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Publication# Partitioned Solution of Geometrical Multiscale Problems for the Cardiovascular System

Abstract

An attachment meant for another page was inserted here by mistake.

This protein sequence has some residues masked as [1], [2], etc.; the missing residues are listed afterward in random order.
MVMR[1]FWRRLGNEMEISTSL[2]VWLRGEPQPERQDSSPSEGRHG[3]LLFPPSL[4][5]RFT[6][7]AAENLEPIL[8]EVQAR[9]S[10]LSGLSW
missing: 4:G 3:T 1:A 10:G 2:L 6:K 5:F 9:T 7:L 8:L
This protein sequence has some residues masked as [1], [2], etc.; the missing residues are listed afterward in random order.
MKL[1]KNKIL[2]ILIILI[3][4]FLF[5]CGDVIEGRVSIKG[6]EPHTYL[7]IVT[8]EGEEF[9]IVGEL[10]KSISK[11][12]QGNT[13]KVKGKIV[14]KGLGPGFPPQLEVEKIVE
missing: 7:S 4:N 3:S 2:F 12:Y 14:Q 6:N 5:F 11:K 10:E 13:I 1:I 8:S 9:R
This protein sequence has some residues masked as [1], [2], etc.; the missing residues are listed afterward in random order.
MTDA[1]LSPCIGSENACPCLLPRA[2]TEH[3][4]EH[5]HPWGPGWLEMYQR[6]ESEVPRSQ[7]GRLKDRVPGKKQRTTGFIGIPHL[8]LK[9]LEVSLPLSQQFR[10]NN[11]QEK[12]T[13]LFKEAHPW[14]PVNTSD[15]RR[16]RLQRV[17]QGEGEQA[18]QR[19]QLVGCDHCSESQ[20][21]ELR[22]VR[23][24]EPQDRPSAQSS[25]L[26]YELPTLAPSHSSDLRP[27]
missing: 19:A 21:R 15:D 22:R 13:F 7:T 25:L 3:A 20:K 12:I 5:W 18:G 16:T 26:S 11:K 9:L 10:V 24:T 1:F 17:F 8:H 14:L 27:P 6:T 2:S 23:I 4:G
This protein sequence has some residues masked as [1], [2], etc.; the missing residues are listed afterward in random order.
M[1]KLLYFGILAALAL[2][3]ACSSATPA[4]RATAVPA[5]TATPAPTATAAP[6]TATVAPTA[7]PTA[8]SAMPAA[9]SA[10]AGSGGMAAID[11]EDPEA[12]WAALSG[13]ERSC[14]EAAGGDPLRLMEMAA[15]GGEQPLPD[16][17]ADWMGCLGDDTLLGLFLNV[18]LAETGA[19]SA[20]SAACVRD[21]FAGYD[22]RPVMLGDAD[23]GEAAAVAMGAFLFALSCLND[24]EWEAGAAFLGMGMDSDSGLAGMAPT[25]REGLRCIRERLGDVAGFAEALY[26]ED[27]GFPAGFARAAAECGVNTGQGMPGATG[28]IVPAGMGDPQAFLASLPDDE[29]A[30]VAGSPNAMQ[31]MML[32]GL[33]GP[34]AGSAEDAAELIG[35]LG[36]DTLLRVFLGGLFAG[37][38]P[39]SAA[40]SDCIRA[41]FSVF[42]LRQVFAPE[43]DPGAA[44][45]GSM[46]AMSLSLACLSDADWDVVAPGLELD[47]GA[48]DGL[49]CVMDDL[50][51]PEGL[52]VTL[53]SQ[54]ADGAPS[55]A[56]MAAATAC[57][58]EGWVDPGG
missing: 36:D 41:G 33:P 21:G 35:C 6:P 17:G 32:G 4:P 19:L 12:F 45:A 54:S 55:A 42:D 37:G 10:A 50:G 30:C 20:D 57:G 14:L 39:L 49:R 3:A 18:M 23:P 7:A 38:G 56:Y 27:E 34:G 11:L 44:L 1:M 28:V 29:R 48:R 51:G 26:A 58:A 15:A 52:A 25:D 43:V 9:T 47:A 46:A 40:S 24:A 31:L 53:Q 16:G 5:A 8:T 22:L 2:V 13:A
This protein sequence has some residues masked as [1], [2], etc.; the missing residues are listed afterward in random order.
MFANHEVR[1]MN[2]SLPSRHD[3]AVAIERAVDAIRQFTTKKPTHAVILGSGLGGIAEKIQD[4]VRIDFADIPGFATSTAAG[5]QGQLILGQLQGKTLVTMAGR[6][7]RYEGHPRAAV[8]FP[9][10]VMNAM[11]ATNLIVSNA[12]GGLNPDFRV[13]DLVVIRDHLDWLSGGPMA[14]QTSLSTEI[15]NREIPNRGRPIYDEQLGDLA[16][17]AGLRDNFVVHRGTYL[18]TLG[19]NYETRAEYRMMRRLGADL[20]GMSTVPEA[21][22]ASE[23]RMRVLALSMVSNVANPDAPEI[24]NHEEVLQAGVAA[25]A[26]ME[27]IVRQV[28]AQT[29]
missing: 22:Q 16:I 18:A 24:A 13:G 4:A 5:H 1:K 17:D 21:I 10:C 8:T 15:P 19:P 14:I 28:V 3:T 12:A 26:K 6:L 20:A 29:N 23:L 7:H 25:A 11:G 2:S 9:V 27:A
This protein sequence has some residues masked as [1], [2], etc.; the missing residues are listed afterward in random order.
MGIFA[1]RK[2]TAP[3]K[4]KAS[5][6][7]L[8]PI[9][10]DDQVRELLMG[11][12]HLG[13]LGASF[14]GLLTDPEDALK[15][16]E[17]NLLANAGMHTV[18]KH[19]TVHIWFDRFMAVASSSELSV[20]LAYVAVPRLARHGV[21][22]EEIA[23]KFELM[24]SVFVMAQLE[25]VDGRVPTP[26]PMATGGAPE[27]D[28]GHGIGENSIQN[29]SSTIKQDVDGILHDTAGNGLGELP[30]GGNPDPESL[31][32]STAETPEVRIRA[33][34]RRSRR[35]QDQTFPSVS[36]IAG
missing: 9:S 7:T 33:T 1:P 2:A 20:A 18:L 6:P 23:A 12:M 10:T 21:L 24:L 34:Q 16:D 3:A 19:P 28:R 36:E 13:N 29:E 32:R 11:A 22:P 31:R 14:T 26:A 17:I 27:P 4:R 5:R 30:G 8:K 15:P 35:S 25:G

The aim of this work is the development of a geometrical multiscale framework for the simulation of the human cardiovascular system under either physiological or pathological conditions. More precisely, we devise numerical algorithms for the partitioned solution of geometrical multiscale problems made of different heterogeneous compartments that are implicitly coupled with each others. The driving motivation is the awareness that cardiovascular dynamics are governed by the global interplay between the compartments in the network. Thus, numerical simulations of stand-alone local components of the circulatory system cannot always predict effectively the physiological or pathological states of the patients, since they do not account for the interaction with the missing elements in the network. As a matter of fact, the geometrical multiscale method provides an automatic way to determine the boundary (more precisely, the interface) data for the specific problem of interest in absence of clinical measures and it also offers a platform where to study the interaction between local changes (due, for instance, to pathologies or surgical interventions) and the global systemic dynamics. To set up the framework an abstract setting is devised; the local specific mathematical equations (partial differential equations, differential algebraic equations, etc.) and the numerical approximation (finite elements, finite differences, etc.) of the heterogeneous compartments are hidden behind generic operators. Consequently, the resulting global interface problem is formulated and solved in a completely transparent way. The coupling between models of different dimensional scale (three-dimensional, one-dimensional, etc.) and type (Navier-Stokes, fluid-structure interaction, etc.) is addressed writing the interface equations in terms of scalar quantities, i.e., area, flow rate, and mean (total) normal stress. In the resulting flexible framework the heterogeneous models are treated as black boxes, each one equipped with a specific number of compatible interfaces such that (i) the arrangement of the compartments in the network can be easily manipulated, thus allowing a high level of customization in the design and optimization of the global geometrical multiscale model, (ii) the parallelization of the solution of the different compartments is straightforward, leading to the opportunity to make use of the latest high-performance computing facilities, and (iii) new models can be easily added and connected to the existing ones. The methodology and the algorithms devised throughout the work are tested over several applications, ranging from simple benchmark examples to more complex cardiovascular networks. In addition, two real clinical problems are addressed: the simulation of a patient-specific left ventricle affected by myocardial infarction and the study of the optimal position for the anastomosis of a left ventricle assist device cannula.